Friday, June 17, 2016

Low Impact, Low Cost, Low Capital Beer

Items that I put together for the first attempt at low-impact beer

This is the first effort at trying to figure out the antithesis of the current zeitgeist of the current American home brewing hobbyhorses.

For the most part, American hobbyists view their weird little perversions as a dick matching contest, with hurried and frequent trips to the local homebrewing store of the internet to purchase, at often ruinous expense, the latest geegaw that will prove to their peers that their equipment can beat anyone else's equipment at brewing beer.  It is somewhat akin to "Fishermen" who, when they add in the cost of their boat and tackle and sundry probably spend $55.00 an pound for the fish they catch.

Beer was created by the Sumerians.  2050 BCE was quite a while ago.  All the technical commercial crap is not necessary to the task.
Alulu beer receipt – This records a purchase of "best" beer from a brewer, c. 2050 BC from the Sumerian city of Umma in ancient Iraq.[1]

So, I am proceeding in the opposite direction.  For this first little effort, I am going to attempt a small batch of beer (1.5 to 2 gallons)<2 a="" and="" apartment.="" dinky="" fits="" gallons="" in="" into="" it="" little="" make="" my="" p="" system="" that="" to="" try="">


  1. Stainless steel 2.5 gallon pot with lid, steamer insert and draining thingamajig
  2. 1 quart pyrex measuring cup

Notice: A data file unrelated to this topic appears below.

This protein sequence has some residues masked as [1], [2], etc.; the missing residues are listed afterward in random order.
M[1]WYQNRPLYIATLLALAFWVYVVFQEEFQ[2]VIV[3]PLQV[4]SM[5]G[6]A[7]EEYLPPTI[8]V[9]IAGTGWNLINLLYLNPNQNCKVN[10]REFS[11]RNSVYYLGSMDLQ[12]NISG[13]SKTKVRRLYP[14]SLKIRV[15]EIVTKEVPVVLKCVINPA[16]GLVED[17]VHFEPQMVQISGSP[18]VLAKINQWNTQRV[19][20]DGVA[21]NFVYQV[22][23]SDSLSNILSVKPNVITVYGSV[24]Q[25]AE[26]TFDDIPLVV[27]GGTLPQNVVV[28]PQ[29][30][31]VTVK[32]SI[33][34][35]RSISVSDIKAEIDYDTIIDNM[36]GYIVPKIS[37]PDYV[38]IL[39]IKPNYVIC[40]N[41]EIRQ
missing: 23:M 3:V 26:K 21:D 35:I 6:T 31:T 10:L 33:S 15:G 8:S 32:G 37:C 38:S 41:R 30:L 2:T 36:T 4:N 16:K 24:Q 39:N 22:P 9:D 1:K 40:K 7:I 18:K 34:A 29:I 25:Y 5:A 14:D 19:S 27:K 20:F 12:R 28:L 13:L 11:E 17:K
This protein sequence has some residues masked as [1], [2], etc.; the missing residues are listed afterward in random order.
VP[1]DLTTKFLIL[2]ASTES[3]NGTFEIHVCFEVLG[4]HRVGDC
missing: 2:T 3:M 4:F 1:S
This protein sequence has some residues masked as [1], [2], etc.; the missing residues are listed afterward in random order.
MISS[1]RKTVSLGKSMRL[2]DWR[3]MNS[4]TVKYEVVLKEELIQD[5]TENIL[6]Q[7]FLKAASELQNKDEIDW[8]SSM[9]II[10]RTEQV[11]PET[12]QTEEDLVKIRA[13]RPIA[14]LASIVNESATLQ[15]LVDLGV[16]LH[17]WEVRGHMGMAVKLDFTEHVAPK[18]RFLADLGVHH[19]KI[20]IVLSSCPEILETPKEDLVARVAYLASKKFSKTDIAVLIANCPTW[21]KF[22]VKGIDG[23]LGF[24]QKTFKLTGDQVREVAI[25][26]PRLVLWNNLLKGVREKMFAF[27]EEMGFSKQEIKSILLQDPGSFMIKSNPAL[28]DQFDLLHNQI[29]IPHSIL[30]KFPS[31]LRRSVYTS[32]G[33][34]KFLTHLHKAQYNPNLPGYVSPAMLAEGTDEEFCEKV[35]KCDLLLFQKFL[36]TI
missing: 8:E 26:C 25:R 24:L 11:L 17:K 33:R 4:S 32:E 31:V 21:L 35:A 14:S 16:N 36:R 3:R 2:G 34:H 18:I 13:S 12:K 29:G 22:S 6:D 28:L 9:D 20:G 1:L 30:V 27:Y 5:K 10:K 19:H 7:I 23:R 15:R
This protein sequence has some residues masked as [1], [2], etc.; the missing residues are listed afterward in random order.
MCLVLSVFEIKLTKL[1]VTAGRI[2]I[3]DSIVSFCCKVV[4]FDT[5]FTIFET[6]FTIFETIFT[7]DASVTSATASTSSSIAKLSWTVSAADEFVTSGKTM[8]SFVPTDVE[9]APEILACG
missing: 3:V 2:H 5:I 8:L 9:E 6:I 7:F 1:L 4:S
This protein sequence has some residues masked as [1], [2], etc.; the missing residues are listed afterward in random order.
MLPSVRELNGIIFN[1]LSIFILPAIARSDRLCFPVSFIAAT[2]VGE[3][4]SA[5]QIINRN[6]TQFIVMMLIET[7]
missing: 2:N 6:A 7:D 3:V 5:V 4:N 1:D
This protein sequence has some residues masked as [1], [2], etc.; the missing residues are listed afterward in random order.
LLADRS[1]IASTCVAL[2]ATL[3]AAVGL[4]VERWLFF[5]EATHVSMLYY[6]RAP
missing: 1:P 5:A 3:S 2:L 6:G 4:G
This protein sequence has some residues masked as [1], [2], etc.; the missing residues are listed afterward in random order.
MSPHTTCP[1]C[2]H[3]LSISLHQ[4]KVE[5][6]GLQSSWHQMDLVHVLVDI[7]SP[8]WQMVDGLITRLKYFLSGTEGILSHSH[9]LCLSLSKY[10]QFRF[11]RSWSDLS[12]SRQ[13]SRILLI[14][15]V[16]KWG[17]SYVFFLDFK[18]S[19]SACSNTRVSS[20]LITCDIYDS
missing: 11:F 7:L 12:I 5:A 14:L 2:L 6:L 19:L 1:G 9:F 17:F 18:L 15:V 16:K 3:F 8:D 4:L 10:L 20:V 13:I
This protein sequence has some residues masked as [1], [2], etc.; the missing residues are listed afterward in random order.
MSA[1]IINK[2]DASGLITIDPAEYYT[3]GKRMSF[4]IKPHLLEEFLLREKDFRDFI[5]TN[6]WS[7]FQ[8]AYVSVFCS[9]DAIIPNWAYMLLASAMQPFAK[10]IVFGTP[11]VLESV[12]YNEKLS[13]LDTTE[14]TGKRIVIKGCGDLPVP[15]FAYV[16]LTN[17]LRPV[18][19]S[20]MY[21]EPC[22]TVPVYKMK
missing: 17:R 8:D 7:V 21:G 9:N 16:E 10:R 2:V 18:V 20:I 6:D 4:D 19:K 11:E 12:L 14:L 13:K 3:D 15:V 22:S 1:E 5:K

3. balance
  4. big nylon straining bag for the grain
  5. small muslin bags for the hops
  6. thermometer
  7. Some siphon tubing and a hose clamp
  8. Fermenting bucket 
  9. Air lock


  1.   3.25 pounds 2-row barley @ $1.09/lb ($3.54) 
  2.  0.25 pounds of Crystal 80 @ $1.69/lb ($0.43)
  3.  0.25 pounds of Chocolate Malt @ 1.99 ($0.50)
  4.  0.25 pounds of Chocolate Wheat @ 1.69 ($0.43)
  5.  1 ounce Summit hops ($2.50)
  6.  11.5 grams Safbrew Abbaye yeast ($5.99)


OK:  there are a lot of resources out there for helping you work out the details.  For this little project, I used these folks:

First step is to put the nylon sack into the pot and put in five quarts of water and stick it on the burner. 

Keep the thermometer close at hand and watch the temperature, when it gets to 169-170 F. (76-77 C.)

Full Stop:  First not buy a cheap thermometer....

First crack a failure...The temperature was actually around 200 instead of the 170, the grains are ruined, the enzymes dead.  Tomorrow is another purchase of grain and a decent thermometer.

Back to Work:

To Be continued

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